Reports & Toolkits

Counties Matter: COVID-19

Tags: Health

America’s counties are on the front lines of our nation’s response to the coronavirus pandemic. During this unprecedented public health emergency and the aftermath of an economic crisis, counties are committed to strong intergovernmental cooperation to mitigate COVID-19 and its far-reaching impacts on America’s people and places.


  • Counties support 903 hospitals, 824 long-term care facilities and over 1,900 public health departments
  • In 26 states, counties are required to provide health care for low-income, uninsured or underinsured residents
  • Counties contribute to the non-federal share of Medicaid in 26 states. Of these states, 18 mandate counties to contribute to the non-federal share of Medicaid costs and/or administrative, program, physical health and behavioral health costs
  • Local governments, mostly counties, contribute $28 billion to the non-federal share of Medicaid annually
  • Mandated county contributions are the highest in New York. Counties in New York and New York City send over $7 billion per year – or $140 million per week – to the state for Medicaid costs
  • 75 percent of federal funding used by counites in FY 2014-2016 was for health and human services


  • In at least 10 states that represent at least a third of the U.S. population, counties are responsible for administering federal human service programs, such as Temporary Assistance for Needy Families, Supplemental Nutrition Assistance Program, the child welfare system and the Child Care and Development Block Grant
  • Counties invest $58 billion annually in federal, state and local dollars on human services programs
  • As unemployment numbers skyrocket, county residents will turn to human services agencies in unprecedented numbers to access safety net programs. At the same time, general revenue funds — which counties often use to supplement federal and state funding for human services programs — are declining dramatically


  • Led by 40,000 county elected officials, counties employ 3.6 million people, or 1 percent of the entire U.S. population
  • Every two years during elections, counties fund and oversee more than 100,000 polling places


  • Counties typically operate 911 call centers, county Emergency Operations Centers and emergency planning and response functions
  • Counties provide essential public safety services from law enforcement to fire and rescue to even coroners and medical examiners
  • Counties operate 91 percent of all local jails, with 11 million total admissions nationally each year, and an average daily jail population of 750,000 inmates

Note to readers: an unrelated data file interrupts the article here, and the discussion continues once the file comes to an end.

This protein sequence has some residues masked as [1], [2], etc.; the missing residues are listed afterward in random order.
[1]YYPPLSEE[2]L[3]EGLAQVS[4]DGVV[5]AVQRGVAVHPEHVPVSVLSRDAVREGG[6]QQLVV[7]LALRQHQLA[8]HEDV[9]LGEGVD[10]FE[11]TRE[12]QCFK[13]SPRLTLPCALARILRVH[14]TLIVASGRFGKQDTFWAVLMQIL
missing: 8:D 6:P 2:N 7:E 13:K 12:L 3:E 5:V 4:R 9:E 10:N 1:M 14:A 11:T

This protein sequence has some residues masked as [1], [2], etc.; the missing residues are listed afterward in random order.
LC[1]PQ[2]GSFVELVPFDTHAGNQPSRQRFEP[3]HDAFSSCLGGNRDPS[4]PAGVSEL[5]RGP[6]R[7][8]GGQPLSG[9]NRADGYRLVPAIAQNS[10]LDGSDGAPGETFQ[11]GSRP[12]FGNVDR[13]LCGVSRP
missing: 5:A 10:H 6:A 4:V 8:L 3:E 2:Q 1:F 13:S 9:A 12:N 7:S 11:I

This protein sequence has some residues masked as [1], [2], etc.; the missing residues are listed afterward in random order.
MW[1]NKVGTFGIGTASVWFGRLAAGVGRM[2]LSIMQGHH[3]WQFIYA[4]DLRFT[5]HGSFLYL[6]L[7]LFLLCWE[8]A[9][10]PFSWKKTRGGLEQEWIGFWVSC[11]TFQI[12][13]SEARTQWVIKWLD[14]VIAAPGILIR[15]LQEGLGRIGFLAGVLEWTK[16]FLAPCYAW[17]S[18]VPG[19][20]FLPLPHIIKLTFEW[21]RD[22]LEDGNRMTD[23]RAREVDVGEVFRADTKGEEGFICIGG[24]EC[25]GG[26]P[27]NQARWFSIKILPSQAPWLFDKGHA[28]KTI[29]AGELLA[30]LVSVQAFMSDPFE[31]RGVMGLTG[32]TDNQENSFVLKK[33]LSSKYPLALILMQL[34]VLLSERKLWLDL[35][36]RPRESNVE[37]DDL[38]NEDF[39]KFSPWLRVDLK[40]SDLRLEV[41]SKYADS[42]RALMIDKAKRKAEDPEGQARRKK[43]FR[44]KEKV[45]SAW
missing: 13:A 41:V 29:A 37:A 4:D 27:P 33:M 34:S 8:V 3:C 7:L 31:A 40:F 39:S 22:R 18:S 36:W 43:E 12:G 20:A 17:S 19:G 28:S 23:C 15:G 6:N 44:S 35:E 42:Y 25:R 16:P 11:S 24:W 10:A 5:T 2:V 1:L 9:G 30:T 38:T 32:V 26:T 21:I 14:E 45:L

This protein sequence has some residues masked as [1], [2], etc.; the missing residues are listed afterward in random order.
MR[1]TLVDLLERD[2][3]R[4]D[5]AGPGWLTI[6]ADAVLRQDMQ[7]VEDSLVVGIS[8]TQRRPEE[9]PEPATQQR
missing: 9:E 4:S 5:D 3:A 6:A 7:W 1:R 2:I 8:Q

• Counties invest $35 billion annually in 3,041 police and sheriffs’ departments, mostly with local funds


  • Counties directly support 34 percent of the nation’s public airports
  • Counties support 78 percent of public transit systems that connect people, communities and economies
  • Counties own 45 percent of public road miles and 40 percent of the nation’s bridges
  • Counties invest $134 billion in the construction of infrastructure, maintenance and operation of public works, such as roads and bridges, wastewater and stormwater systems, county hospitals, courthouses, jails and other public facilities
  • To fund and finance infrastructure, counties use a combination of federal, state and local dollars, including user fees and tax-exempt municipal bonds


Visit to find the latest county-level data 

County Declarations and Policies in Response to COVID-19 Pandemic

  County with an emergency declaration
  County with a safer-at-home or business closure policy
  No known local policy

County Supported Local Health Departments (LHDs)

  County LHD
  Multiple county-supported LHDs
  Multi-county / city-county LHD
  No county-supported LHD


Counties administer TANF in 10 states

  County administered
  Non-County administered


Medicaid contribution mandates for counties

  State-mandated contribution
  Contribution, not state-mandated
  No contribution



About Teryn Zmuda (Full Bio)

Deputy Chief Innovation Officer and Chief Economist

Teryn Zmuda is the Deputy Chief Innovation Officer and Chief Economist for the NACo County Innovations Lab. She leads the effort to promote NACo as a thought leader on top county issues and grounds the Lab’s policy research in high-quality data, while developing applicable research studies and reports.

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